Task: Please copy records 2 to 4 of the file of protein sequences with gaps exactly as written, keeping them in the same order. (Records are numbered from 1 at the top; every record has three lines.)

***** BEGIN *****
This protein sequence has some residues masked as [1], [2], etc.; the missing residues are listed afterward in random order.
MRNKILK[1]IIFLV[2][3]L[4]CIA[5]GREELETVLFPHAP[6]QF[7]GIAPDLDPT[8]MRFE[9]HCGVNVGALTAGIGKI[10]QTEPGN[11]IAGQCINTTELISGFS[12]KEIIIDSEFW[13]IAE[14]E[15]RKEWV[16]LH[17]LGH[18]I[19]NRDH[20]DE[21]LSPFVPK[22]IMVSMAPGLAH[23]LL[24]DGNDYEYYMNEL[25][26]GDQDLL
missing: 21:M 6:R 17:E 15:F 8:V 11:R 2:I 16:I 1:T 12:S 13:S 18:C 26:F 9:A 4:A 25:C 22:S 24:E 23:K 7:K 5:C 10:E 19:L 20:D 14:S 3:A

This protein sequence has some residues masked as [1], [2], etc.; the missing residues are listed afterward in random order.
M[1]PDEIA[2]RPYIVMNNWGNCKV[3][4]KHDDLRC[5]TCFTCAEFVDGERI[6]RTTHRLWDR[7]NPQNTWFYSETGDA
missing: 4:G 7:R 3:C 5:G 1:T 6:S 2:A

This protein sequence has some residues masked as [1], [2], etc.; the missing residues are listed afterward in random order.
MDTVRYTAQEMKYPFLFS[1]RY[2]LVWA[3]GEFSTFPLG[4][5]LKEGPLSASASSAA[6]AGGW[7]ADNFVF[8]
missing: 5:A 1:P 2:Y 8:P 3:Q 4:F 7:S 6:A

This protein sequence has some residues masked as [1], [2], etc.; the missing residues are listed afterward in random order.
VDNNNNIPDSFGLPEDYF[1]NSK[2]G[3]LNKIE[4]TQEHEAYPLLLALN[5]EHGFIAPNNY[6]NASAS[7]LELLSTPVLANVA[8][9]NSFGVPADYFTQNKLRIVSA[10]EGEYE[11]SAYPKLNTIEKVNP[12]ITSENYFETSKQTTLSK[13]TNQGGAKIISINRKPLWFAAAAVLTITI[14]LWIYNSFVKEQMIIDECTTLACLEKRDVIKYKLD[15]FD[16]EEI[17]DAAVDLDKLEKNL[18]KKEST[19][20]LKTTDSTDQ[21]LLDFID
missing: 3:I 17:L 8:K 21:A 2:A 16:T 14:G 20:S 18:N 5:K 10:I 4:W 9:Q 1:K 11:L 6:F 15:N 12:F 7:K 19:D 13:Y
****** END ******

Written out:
This protein sequence has some residues masked as [1], [2], etc.; the missing residues are listed afterward in random order.
M[1]PDEIA[2]RPYIVMNNWGNCKV[3][4]KHDDLRC[5]TCFTCAEFVDGERI[6]RTTHRLWDR[7]NPQNTWFYSETGDA
missing: 4:G 7:R 3:C 5:G 1:T 6:S 2:A

This protein sequence has some residues masked as [1], [2], etc.; the missing residues are listed afterward in random order.
MDTVRYTAQEMKYPFLFS[1]RY[2]LVWA[3]GEFSTFPLG[4][5]LKEGPLSASASSAA[6]AGGW[7]ADNFVF[8]
missing: 5:A 1:P 2:Y 8:P 3:Q 4:F 7:S 6:A

This protein sequence has some residues masked as [1], [2], etc.; the missing residues are listed afterward in random order.
VDNNNNIPDSFGLPEDYF[1]NSK[2]G[3]LNKIE[4]TQEHEAYPLLLALN[5]EHGFIAPNNY[6]NASAS[7]LELLSTPVLANVA[8][9]NSFGVPADYFTQNKLRIVSA[10]EGEYE[11]SAYPKLNTIEKVNP[12]ITSENYFETSKQTTLSK[13]TNQGGAKIISINRKPLWFAAAAVLTITI[14]LWIYNSFVKEQMIIDECTTLACLEKRDVIKYKLD[15]FD[16]EEI[17]DAAVDLDKLEKNL[18]KKEST[19][20]LKTTDSTDQ[21]LLDFID
missing: 3:I 17:L 8:K 21:A 2:A 16:T 14:G 20:S 18:N 5:K 10:I 4:W 9:Q 1:K 11:L 6:F 15:N 12:F 7:K 19:D 13:Y